North America witnessed its hottest June on record battered by a deadly heatwave searing parts of the region, according to the European Union’s climate monitoring service.
The EU said on Wednesday that its findings illustrate the effects of global warming.
Record-breaking heat scorched from the southwest to the northwest of the United States and into Canada, where the all-time record of daily temperature was broken three days in a row in British Columbia.
The region was 1.2 degrees Celsius (2.2 degrees Fahrenheit) above the 1991-2020 average in June, according to the Copernicus Climate Change Service (C3S).
“These heatwaves are not happening in a vacuum. They are happening in a global climate environment that is warming and which makes them more likely to occur,” said C3S climate scientist Julien Nicolas.
Globally, June 2021 joins the same month in 2018 as the fourth warmest June.
C3S produces monthly reports on air temperature, sea ice and the water cycle. It relies on data from satellites, ships, aircraft and weather stations around the globe, as well as model calculations.
Meanwhile, in Europe, June was the second warmest on record for the continent. In the Finnish capital Helsinki, where records go back to 1844, the average June temperature has never been as high as this year.
People in the Russian capital Moscow also struggled with the city’s warmest June day documented so far. It was also warmer than average in Siberia, although not as much as in the previous three years.
Trend to continue
It is already well understood that heatwaves are occurring more frequently, are more intense, and are lasting longer than they did in the past, Nicolas told the AFP news agency.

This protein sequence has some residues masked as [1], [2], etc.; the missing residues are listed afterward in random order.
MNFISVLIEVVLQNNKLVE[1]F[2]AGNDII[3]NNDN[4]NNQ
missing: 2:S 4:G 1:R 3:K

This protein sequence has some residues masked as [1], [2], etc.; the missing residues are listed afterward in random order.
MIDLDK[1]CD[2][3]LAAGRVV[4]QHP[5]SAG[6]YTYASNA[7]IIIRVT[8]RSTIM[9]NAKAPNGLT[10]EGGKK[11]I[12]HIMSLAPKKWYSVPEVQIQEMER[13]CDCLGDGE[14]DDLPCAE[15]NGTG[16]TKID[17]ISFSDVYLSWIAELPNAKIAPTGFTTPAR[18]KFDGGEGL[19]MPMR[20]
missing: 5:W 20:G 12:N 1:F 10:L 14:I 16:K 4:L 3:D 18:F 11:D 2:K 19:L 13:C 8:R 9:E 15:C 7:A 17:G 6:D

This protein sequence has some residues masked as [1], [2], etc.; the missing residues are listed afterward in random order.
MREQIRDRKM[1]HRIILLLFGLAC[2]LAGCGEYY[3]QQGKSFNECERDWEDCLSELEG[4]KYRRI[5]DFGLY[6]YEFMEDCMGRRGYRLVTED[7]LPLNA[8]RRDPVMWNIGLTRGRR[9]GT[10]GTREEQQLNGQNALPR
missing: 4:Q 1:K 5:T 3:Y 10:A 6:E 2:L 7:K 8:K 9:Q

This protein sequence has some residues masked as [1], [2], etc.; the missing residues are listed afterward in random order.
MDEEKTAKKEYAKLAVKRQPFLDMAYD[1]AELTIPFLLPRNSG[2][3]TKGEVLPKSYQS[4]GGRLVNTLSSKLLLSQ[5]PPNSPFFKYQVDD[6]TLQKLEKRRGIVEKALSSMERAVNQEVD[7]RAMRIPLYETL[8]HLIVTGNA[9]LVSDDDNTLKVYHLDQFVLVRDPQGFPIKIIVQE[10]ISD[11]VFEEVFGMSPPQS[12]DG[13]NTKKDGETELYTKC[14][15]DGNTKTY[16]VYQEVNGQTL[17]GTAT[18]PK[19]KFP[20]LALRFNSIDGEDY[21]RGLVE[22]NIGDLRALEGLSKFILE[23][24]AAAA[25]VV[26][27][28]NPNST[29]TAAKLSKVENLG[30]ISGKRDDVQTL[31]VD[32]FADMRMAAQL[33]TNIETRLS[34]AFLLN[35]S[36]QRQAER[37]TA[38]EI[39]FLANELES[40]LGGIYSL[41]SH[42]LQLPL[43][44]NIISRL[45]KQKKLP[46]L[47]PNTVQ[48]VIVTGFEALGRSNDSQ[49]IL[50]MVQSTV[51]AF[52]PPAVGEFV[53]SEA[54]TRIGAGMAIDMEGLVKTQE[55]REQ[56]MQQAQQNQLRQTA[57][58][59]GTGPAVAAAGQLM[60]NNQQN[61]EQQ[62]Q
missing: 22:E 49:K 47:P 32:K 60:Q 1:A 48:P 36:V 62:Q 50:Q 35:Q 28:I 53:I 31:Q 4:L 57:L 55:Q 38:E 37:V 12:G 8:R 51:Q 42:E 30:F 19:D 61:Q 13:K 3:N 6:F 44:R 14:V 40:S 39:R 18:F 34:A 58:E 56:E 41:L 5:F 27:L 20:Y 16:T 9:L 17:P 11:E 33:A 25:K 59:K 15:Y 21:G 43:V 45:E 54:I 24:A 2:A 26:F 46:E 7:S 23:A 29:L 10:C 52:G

“The heatwaves that we saw last month in North America, western Russia and northern Siberia are just the latest examples of a trend that is projected to continue into the future and is tied to the warming of our global climate,” he said.
The regions affected also had unusually dry soils, according to a report from C3S, which noted that both wildfires and heat “posed threats to life”.
Dozens of fires have ripped across parts of Canada in recent days, fuelled by the deadly heatwave and tinder-dry conditions.
“What happened in Canada was a big jump with respect to the previous record,” said Carlo Buontempo, the director of C3S.
“These hot records are a powerful reminder of the impact climate change could have on our lives,” he told AFP.
The 2015 Paris Agreement calls for capping the increase in global temperatures at “well below” 2C (3.6F) and 1.5C (2.7F) if possible.
Human activity has driven global temperatures up some 1.1C (2F) so far, stoking increasingly fierce storms, extreme heatwaves, droughts and wildfires.
In May, the World Meteorological Organization and Britain’s Met Office said there was a 40 percent chance of the annual average global temperature temporarily surpassing 1.5C above preindustrial temperatures within the next five years.
The past six years, including 2020, have been the six warmest on record.